Found 7 Documents across 1 Pages (0.001 seconds)
  1. Demography and childcare in preindustrial societiesHewlett, Barry S. - Journal of Anthropological Research, 1991 - 1 Hypotheses

    This study offers a preliminary exploration into the relationships between demography and childcare. Most of the hypotheses presented in this paper are are not formally tested, but are examined using previous research. These hypotheses should be used to inform future research. One hypothesis tested using limited data found that male biased sex ratios are likely to exist in societies where males contribute more calories to the diet than females.

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  2. Fathers' roles in hunter-gatherer and other small-scale culturesHewlett, Barry S. - The Role of the Father in Child Development, 2010 - 1 Hypotheses

    This study evaluates recent research on the roles of fathers in child development in hunting-gathering, simple farming, and pastoral communities around the world. The authors review previously conducted studies as well as highlight the varying theoretical approaches that many of these previous studies have taken.

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  3. Semes and genes in africaHewlett, Barry S. - Current Anthropology, 2002 - 4 Hypotheses

    Genetic, linguistic, and geographic data can be used to explain the distribution of cultural units ("semes") and to understand the evolutionary mechanisms of culture. Three broad models of cultural transmission attempt to explain why cultures share semes: (1) Cultural diffusion, emphasizing horizontal transmission. (2) Local adaptation, where trail-and-error learning leads to the independent adoption of semes by different peoples living in similar environments. (3) Demic diffusion, which emphasizes vertical and frequency-dependent transmission. Authors test the explanatory power of each model using cultural, genetic, linguistic and geographic data from 36 African cultures.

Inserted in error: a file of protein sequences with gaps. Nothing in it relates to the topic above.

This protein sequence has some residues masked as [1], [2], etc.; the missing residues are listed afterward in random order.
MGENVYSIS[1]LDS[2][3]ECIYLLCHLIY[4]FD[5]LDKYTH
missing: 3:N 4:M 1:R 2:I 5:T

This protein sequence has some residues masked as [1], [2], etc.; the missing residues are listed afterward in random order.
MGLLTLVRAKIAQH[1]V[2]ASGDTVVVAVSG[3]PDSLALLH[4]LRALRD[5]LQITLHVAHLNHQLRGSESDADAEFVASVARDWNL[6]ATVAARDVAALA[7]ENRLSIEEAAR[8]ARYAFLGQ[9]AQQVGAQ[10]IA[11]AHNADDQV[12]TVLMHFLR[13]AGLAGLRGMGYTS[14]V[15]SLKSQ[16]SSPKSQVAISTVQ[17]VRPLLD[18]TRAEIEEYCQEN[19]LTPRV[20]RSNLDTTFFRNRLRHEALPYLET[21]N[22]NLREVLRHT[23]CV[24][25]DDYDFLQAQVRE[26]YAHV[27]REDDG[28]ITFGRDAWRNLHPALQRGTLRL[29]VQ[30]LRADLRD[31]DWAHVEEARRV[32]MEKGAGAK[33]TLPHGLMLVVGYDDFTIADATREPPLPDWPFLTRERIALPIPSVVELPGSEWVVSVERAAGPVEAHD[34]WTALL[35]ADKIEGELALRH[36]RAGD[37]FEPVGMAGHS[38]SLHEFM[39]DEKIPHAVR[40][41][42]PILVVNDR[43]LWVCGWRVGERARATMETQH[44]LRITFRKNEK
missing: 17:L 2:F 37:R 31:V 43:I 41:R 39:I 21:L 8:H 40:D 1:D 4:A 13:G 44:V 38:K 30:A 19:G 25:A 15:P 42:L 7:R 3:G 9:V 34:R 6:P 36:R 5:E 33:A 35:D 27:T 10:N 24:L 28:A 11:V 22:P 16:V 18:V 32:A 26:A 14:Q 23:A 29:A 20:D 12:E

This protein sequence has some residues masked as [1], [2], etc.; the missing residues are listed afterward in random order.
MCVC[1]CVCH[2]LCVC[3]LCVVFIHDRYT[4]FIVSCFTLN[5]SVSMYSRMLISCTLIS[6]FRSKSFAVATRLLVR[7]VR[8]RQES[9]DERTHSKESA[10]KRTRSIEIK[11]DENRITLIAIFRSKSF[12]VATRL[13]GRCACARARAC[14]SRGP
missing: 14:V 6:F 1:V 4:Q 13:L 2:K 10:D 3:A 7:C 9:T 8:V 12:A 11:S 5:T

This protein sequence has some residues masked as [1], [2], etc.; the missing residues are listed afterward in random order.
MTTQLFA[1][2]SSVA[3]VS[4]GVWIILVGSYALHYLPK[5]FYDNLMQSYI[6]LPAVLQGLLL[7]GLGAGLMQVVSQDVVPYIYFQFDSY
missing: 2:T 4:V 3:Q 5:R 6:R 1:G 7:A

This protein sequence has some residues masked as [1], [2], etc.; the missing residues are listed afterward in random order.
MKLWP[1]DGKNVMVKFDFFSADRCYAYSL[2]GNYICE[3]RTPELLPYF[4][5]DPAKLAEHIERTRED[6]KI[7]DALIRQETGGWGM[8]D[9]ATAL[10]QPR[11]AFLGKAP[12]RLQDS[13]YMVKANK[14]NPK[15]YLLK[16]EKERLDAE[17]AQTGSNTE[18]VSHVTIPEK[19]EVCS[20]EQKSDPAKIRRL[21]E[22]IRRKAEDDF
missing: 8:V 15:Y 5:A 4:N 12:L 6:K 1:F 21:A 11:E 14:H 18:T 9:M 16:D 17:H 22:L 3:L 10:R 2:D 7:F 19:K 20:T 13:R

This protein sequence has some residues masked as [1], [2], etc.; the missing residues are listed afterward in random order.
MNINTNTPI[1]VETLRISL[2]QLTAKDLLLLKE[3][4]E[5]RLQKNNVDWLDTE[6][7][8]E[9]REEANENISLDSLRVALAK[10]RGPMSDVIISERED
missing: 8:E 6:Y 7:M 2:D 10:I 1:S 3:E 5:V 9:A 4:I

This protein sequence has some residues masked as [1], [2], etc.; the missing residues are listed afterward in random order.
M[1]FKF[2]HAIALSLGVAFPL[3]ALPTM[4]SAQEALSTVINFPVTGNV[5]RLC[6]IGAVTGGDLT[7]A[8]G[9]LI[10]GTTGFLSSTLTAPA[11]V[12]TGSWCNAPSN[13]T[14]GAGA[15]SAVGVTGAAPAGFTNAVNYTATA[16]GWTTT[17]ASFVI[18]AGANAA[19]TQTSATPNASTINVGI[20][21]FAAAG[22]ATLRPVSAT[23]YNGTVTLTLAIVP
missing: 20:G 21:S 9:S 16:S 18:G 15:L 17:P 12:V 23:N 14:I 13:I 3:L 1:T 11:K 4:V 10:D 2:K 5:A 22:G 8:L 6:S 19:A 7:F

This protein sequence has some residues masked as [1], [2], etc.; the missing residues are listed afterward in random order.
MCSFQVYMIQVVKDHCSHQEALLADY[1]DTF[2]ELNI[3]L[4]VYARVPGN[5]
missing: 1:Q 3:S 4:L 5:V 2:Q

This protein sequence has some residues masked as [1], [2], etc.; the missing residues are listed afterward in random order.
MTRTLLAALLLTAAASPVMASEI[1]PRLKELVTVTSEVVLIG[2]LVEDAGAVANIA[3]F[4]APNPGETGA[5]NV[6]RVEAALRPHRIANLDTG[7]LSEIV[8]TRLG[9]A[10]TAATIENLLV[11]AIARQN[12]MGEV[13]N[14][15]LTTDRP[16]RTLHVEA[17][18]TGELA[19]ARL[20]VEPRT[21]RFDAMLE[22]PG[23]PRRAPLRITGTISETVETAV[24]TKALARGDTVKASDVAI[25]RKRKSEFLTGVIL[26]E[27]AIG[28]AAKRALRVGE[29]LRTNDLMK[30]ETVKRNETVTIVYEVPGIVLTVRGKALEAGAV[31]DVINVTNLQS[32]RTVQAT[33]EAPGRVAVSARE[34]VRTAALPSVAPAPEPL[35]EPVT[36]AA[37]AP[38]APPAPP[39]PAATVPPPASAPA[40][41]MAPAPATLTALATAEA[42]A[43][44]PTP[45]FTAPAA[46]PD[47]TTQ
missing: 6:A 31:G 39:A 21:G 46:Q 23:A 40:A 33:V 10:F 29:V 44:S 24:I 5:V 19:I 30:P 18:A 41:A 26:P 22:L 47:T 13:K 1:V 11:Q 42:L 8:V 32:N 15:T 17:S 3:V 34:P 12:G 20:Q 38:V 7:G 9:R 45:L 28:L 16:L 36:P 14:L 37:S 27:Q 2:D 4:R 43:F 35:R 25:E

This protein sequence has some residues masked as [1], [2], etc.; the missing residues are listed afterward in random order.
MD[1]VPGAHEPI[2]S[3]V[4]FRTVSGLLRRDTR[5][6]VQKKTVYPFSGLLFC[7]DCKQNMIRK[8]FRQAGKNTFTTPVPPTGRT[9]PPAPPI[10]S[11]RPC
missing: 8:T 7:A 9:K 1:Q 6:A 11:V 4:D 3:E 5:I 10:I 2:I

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  4. Allomaternal nursing in humansHewlett, Barry S. - Current Anthropology, 2014 - 6 Hypotheses

    Considerable variation has been observed in allomaternal nursing (breast-feeding by individuals other than mothers) behavior across contemporary foraging populations: while relatively common in some populations, it is rare or absent among others. Here the authors examine data on allomaternal nursing from 12 previous studies of foraging societies and utilize a worldwide sample of 104 cultures to assess global variation in allomaternal nursing.

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  5. A Cross-Cultural Analysis of Hunter-Gatherer Social LearningGarfield, Zachary H. - Social Learning and Innovation in Contemporary Hunter-Gatherers, 2016 - 10 Hypotheses

    Social scientists are equivocal as to the importance of teaching (as contrasted with other forms of learning) in traditional societies. While many cultural anthropologists have downplayed the importance of teaching, cognitive psychologists often argue that teaching is a salient human universal. Here the authors investigate cultural transmission among 23 hunter-gatherer populations to explore the relative importance of teaching among foragers.

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  6. Co-residence patterns in hunter-gatherer societies show unique human social structureHill, Kim - Science, 2011 - 1 Hypotheses

    The biological success derived from cumulative culture and cooperation and their association with ancestral group structure is examined. It is suggested that inclusive fitness cannot explain extensive cooperation in hunter-gatherers because in most of the foraging societies examined, most individuals in residential groups are unrelated. These large social networks may explain why humans are capable of social learning.

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  7. Greater wealth inequality, less polygyny: rethinking the polygyny threshold modelRoss, Cody T. - Journal of The Royal Society Interface, 2018 - 3 Hypotheses

    In this article, the authors reconsider the polygyny threshold model in order to account for the "polygyny paradox." This paradox, as the authors define it, is the trend away from polygyny as societies adopt stratified agricultural economies. This is despite an increase in both the importance of material wealth and greater leaves of wealth inequality both of which would otherwise suggest increased polygyny. The authors develop a new model that does account for this paradox.

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